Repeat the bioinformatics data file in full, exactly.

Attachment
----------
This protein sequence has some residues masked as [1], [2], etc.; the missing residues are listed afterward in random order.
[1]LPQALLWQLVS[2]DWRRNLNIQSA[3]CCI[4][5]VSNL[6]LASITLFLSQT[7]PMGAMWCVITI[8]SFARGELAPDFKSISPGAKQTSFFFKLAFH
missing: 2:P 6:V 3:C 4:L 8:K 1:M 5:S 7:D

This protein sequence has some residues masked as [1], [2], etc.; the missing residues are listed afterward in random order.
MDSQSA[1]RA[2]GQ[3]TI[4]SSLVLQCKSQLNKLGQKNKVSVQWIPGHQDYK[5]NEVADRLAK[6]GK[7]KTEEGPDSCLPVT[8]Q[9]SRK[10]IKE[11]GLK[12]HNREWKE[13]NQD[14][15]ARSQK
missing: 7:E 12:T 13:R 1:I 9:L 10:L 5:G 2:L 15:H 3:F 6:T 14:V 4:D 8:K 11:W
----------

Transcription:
This protein sequence has some residues masked as [1], [2], etc.; the missing residues are listed afterward in random order.
[1]LPQALLWQLVS[2]DWRRNLNIQSA[3]CCI[4][5]VSNL[6]LASITLFLSQT[7]PMGAMWCVITI[8]SFARGELAPDFKSISPGAKQTSFFFKLAFH
missing: 2:P 6:V 3:C 4:L 8:K 1:M 5:S 7:D

This protein sequence has some residues masked as [1], [2], etc.; the missing residues are listed afterward in random order.
MDSQSA[1]RA[2]GQ[3]TI[4]SSLVLQCKSQLNKLGQKNKVSVQWIPGHQDYK[5]NEVADRLAK[6]GK[7]KTEEGPDSCLPVT[8]Q[9]SRK[10]IKE[11]GLK[12]HNREWKE[13]NQD[14][15]ARSQK
missing: 7:E 12:T 13:R 1:I 9:L 10:L 5:G 2:L 15:H 3:F 6:T 14:V 4:D 8:K 11:W